At home, they learn that Jane Geary was sent off on a mission, leaving Badaya in charge. Fortunately, Jack's efforts to convince Badaya To Behave were successful. Jane's okay, but Rione's husband is missing. Jack is sent off to deal with a refugee situation that turns out to be somewhat complex, but which is resolved successfully, all the while illuminating all the funding cuts and budget cuts that have occurred since the war is over. Upon returning home, the Dancers are in an Almighty Hurry to go somewhere else, so Jack and Tanya hastily follow with a few small ships. The Dancers are seen off at Midway, which is suffering from some unrest, but the Dancers emphasize the need to return home quickly, so they return to Indras which is mysteriously under attack. After detecting and resolving the official software changes that made these attackers invisible (not an enigma worm this time!), they follow the attackers to Atalia, where the "invisible" attackers are behaving in completely incomprehensible ways until Jack engages them, at which point they start working plays straight out of his playbook. Tanya saves the day (yay!).

The moral, as always, is really heavy handed: dude, don't build a big weapon/fleet and put an AI in charge. The cliffhanger has everyone chasing off to the jump for home. The assumption the team is working on is that the indiscriminate attacks are the result of malfunctions; I have more sinister suspicions.

Looking forward to more of the books from the Midway perspective, altho of course I love Jack and Tanya.
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I was really excited to see this mid-80s sf series become available on the kindle. I was somewhat less happy about the quality of the transfer (lots of "Royt" where "Floyt" was meant, especially in the first couple books), but am still happy to have them and optimistic that over time, the OCR errors will be fixed.

Sadly, the author is dead.


I have not reread the Han Solo series (altho I'm thinking about it) and I'm unconvinced I ever read the Coramonde books. Oddly, as I was about to write this book, I thought to myself, self, you used to post on Usenet under another name. Did you ever post anything about Brian Daley? Yes! Weirdly, I responded helpfully to a Where Is He Now query in 1994 -- with information I have long since forgotten.


Ah, back in the days when I had a sig file with randomly selected clever things, or, in this case, actually not that clever ("It's this or sheep"). I haven't read any of the Jack McKinney, either. I don't think, anyway.

So what has happened to me in the 20 ensuing years (well, almost 20 -- short by two months)? I got divorced, got a new job, got another new job, retired, etc. And along the way, I kind of quit reading for a while, in favor of hiking and travel and writing, and then I got married and had kids and read a lot of trashy romance and paranormal and, starting sort of last year shortly before ReaderCon, have lately been attempting to rekindle my love of sf. It's not going well.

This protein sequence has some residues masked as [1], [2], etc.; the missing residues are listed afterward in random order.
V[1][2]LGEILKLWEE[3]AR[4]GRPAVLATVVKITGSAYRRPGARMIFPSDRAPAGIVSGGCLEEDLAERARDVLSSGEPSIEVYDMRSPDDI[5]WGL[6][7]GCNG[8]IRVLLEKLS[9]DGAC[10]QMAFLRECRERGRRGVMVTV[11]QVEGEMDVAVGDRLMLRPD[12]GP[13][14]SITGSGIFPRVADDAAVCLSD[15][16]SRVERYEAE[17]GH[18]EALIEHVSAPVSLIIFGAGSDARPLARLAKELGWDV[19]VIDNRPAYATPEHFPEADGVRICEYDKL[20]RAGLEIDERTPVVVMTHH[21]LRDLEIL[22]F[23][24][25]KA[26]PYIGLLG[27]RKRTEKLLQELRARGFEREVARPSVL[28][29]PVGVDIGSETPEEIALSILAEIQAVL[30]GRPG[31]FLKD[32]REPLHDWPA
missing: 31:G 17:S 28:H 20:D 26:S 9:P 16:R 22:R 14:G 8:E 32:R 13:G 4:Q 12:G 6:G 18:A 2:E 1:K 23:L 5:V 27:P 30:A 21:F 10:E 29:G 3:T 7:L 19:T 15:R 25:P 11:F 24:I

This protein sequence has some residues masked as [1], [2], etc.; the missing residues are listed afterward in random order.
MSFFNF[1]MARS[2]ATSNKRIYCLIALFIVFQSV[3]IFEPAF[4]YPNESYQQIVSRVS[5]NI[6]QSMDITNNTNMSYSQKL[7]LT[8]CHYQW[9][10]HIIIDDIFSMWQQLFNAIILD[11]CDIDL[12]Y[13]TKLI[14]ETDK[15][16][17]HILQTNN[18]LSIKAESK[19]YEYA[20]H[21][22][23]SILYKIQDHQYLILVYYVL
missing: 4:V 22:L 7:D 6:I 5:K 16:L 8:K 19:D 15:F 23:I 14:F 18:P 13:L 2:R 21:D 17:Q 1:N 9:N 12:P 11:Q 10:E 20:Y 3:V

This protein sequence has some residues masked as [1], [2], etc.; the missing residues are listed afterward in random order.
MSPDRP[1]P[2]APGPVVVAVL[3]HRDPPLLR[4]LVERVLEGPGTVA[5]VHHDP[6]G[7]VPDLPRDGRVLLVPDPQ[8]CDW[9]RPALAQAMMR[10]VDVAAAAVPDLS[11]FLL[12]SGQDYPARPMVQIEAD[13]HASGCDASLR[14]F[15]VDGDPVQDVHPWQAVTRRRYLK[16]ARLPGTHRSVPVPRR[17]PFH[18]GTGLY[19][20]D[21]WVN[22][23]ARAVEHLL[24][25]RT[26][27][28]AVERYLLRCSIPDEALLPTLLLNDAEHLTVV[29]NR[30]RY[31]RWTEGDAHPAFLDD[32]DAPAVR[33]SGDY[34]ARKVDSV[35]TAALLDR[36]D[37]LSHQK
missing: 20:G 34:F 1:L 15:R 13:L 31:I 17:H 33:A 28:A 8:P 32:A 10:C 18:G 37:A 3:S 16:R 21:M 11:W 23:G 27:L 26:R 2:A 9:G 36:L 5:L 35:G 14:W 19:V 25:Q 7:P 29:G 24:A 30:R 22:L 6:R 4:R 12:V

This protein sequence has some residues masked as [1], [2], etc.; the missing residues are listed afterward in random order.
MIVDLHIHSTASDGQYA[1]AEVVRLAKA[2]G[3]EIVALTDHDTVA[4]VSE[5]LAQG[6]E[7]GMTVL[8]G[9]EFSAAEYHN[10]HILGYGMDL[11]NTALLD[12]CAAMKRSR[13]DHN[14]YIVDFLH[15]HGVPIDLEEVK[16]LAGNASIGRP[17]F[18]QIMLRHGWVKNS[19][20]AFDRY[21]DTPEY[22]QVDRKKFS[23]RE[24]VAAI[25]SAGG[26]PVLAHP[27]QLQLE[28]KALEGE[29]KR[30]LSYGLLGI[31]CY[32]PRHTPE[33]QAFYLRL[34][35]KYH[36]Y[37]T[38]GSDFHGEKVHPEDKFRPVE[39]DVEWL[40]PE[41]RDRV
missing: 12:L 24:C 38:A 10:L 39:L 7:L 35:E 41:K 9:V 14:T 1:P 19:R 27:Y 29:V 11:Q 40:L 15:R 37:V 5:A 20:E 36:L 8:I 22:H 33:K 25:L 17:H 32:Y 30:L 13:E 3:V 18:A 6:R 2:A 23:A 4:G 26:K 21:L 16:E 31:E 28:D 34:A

But this -- wow, I still love this. I have some problems with it (why is everyone so young? Even the old guys aren't that old. Oh, wait ...), and the whole Strange Attractor thing, which made little enough sense at the time, makes even less now. I have to wonder, tho, if the reason I was so excited to see this pop up on the kindle is Hobart Floyt's genealogical obsession, which honestly, if you'd asked me to list genre fiction with genealogy in it, I would never have come up with (probably would have come up with Isaac Asimov's Foundation series before this one).


Alacrity Fitzhugh arrives on difficult to visit Earth and is mugged and accused of a crime he did not commit. Hobart Floyt is assaulted, and then told he has inherited something and must travel offworld to go retrieve it for the benefit of Earthservice.

Here is one of my problems: far-future Earth has become a backwater, and some sort of tyrannical bureaucracy brainwashes everyone on Earth to fear leaving and makes it incredibly difficult/dangerous for offworlders -- descendants of people from Earth -- to visit. It's kind of a boring cliche of the 1990s. Not sure why -- might have had something to do with the Cold War, because many of these books are about that tyranny being toppled and free exchange/trade resuming.

Fitzhugh is brainwashed to like Floyt and help him. Floyt is brainwashed to want to go get his inheritance. They depart and almost immediately start breaking rules and deviating from their itinerary.